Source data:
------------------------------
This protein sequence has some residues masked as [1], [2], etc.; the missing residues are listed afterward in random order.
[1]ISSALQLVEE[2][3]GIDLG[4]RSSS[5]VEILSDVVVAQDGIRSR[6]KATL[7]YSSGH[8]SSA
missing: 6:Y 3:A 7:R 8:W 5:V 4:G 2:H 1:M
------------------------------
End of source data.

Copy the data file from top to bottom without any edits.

This protein sequence has some residues masked as [1], [2], etc.; the missing residues are listed afterward in random order.
[1]ISSALQLVEE[2][3]GIDLG[4]RSSS[5]VEILSDVVVAQDGIRSR[6]KATL[7]YSSGH[8]SSA
missing: 6:Y 3:A 7:R 8:W 5:V 4:G 2:H 1:M